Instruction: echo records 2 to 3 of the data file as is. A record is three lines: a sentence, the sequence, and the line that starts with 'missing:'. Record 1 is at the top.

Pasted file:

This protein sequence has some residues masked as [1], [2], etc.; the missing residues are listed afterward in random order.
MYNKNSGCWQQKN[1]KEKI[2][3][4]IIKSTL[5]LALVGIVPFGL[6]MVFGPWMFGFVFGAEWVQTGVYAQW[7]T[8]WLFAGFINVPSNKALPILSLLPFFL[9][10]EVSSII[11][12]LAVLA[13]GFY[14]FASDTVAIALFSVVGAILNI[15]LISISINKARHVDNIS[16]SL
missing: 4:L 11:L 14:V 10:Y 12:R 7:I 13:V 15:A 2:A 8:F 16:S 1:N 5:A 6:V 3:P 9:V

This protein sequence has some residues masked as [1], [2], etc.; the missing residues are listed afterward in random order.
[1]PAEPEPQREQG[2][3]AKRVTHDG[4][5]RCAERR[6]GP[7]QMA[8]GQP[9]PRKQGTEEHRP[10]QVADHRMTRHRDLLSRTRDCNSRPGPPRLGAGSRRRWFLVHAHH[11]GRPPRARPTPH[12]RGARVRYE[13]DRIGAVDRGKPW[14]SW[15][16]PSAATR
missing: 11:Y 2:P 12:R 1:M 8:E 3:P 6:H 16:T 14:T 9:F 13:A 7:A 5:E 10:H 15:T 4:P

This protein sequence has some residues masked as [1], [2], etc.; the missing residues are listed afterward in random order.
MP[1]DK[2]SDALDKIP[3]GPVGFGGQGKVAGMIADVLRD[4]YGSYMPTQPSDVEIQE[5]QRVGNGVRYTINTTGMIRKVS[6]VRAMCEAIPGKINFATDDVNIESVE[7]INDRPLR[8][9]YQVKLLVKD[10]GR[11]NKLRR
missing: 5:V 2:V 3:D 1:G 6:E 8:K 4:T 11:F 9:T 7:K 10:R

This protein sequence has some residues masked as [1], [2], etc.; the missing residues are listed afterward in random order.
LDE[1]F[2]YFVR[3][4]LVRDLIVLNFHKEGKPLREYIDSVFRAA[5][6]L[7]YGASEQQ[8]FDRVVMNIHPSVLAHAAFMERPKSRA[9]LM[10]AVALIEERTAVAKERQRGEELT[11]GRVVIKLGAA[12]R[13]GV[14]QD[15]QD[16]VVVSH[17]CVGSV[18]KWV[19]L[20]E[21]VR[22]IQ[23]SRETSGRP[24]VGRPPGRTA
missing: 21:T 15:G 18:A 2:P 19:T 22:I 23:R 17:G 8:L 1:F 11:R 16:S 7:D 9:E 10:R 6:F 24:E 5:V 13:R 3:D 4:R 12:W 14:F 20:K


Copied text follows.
This protein sequence has some residues masked as [1], [2], etc.; the missing residues are listed afterward in random order.
[1]PAEPEPQREQG[2][3]AKRVTHDG[4][5]RCAERR[6]GP[7]QMA[8]GQP[9]PRKQGTEEHRP[10]QVADHRMTRHRDLLSRTRDCNSRPGPPRLGAGSRRRWFLVHAHH[11]GRPPRARPTPH[12]RGARVRYE[13]DRIGAVDRGKPW[14]SW[15][16]PSAATR
missing: 11:Y 2:P 12:R 1:M 8:E 3:P 6:H 16:T 14:T 9:F 13:A 7:A 5:E 10:H 15:T 4:P

This protein sequence has some residues masked as [1], [2], etc.; the missing residues are listed afterward in random order.
MP[1]DK[2]SDALDKIP[3]GPVGFGGQGKVAGMIADVLRD[4]YGSYMPTQPSDVEIQE[5]QRVGNGVRYTINTTGMIRKVS[6]VRAMCEAIPGKINFATDDVNIESVE[7]INDRPLR[8][9]YQVKLLVKD[10]GR[11]NKLRR
missing: 5:V 2:V 3:D 1:G 6:E 8:K 4:T 11:F 9:T 7:K 10:R